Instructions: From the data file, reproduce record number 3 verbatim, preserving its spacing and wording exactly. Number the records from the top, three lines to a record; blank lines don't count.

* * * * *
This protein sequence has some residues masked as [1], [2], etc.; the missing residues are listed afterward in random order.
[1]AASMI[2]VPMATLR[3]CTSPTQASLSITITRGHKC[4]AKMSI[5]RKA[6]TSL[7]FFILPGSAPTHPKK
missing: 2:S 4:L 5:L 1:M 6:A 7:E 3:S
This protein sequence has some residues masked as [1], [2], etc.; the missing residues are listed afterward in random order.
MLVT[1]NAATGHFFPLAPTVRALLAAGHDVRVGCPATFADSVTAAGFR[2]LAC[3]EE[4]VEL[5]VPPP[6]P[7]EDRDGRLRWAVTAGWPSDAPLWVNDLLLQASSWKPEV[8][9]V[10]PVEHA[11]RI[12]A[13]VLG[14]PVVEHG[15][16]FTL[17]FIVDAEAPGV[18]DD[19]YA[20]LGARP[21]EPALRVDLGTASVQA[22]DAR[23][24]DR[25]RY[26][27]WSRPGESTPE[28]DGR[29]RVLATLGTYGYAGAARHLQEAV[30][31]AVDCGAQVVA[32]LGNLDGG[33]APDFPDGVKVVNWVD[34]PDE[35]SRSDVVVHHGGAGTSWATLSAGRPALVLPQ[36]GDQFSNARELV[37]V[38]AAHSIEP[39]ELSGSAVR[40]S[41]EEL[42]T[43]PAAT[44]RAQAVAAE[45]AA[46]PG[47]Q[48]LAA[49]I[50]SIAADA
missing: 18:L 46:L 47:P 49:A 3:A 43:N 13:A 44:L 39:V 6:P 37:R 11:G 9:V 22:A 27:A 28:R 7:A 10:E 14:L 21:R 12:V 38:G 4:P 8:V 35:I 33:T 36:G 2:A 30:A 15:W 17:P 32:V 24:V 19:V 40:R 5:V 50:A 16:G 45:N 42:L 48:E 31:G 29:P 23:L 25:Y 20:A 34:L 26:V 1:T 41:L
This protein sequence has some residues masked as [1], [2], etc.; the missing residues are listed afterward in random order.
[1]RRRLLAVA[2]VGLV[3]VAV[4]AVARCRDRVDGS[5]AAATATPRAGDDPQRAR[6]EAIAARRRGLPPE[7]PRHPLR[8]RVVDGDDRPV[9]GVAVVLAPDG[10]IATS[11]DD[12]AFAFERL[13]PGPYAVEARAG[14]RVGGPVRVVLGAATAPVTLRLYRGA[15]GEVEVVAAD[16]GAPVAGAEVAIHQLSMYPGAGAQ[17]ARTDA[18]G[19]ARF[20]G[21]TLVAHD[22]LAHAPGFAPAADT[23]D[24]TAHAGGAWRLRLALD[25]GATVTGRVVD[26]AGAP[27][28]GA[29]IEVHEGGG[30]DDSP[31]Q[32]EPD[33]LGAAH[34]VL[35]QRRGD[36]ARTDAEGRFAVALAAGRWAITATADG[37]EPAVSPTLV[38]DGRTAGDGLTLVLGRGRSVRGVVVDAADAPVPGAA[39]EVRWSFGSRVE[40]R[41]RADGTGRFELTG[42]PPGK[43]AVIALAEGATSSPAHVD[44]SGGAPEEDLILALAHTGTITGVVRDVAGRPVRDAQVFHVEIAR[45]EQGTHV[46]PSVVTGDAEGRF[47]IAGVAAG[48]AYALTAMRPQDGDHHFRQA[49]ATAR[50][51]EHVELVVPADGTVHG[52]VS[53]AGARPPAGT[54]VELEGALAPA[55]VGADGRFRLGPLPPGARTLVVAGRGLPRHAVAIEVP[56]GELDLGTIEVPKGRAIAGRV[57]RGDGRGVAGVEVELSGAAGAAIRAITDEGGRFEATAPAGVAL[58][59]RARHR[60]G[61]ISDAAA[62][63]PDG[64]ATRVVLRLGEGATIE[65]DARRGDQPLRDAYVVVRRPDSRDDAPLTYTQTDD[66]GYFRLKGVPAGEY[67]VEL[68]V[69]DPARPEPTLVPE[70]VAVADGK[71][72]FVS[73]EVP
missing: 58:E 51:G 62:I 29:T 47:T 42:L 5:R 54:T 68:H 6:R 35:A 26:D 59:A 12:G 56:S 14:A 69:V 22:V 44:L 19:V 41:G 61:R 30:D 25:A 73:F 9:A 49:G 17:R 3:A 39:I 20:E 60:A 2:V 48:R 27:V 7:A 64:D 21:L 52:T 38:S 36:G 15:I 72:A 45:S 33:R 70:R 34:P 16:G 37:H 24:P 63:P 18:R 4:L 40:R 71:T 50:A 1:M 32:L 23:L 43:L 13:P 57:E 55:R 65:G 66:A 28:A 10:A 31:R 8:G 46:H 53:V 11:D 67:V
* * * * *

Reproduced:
This protein sequence has some residues masked as [1], [2], etc.; the missing residues are listed afterward in random order.
[1]RRRLLAVA[2]VGLV[3]VAV[4]AVARCRDRVDGS[5]AAATATPRAGDDPQRAR[6]EAIAARRRGLPPE[7]PRHPLR[8]RVVDGDDRPV[9]GVAVVLAPDG[10]IATS[11]DD[12]AFAFERL[13]PGPYAVEARAG[14]RVGGPVRVVLGAATAPVTLRLYRGA[15]GEVEVVAAD[16]GAPVAGAEVAIHQLSMYPGAGAQ[17]ARTDA[18]G[19]ARF[20]G[21]TLVAHD[22]LAHAPGFAPAADT[23]D[24]TAHAGGAWRLRLALD[25]GATVTGRVVD[26]AGAP[27][28]GA[29]IEVHEGGG[30]DDSP[31]Q[32]EPD[33]LGAAH[34]VL[35]QRRGD[36]ARTDAEGRFAVALAAGRWAITATADG[37]EPAVSPTLV[38]DGRTAGDGLTLVLGRGRSVRGVVVDAADAPVPGAA[39]EVRWSFGSRVE[40]R[41]RADGTGRFELTG[42]PPGK[43]AVIALAEGATSSPAHVD[44]SGGAPEEDLILALAHTGTITGVVRDVAGRPVRDAQVFHVEIAR[45]EQGTHV[46]PSVVTGDAEGRF[47]IAGVAAG[48]AYALTAMRPQDGDHHFRQA[49]ATAR[50][51]EHVELVVPADGTVHG[52]VS[53]AGARPPAGT[54]VELEGALAPA[55]VGADGRFRLGPLPPGARTLVVAGRGLPRHAVAIEVP[56]GELDLGTIEVPKGRAIAGRV[57]RGDGRGVAGVEVELSGAAGAAIRAITDEGGRFEATAPAGVAL[58][59]RARHR[60]G[61]ISDAAA[62][63]PDG[64]ATRVVLRLGEGATIE[65]DARRGDQPLRDAYVVVRRPDSRDDAPLTYTQTDD[66]GYFRLKGVPAGEY[67]VEL[68]V[69]DPARPEPTLVPE[70]VAVADGK[71][72]FVS[73]EVP
missing: 58:E 51:G 62:I 29:T 47:T 42:L 5:R 54:T 68:H 6:R 35:A 26:D 59:A 12:G 56:S 14:A 69:V 22:V 44:L 19:V 41:G 61:R 30:D 25:A 73:F 9:A 49:G 17:R 3:A 39:I 20:E 60:A 2:V 48:R 27:V 7:A 64:D 21:L 52:T 38:S 36:G 15:I 72:A 45:S 33:R 70:R 34:P 16:G 37:H 24:P 63:P 18:R 4:L 40:R 71:T 50:A 1:M 32:L 23:L 43:L 13:P 57:E 55:R 65:G 66:A 28:A 10:A 31:R 8:G 46:H 53:V 11:D 67:V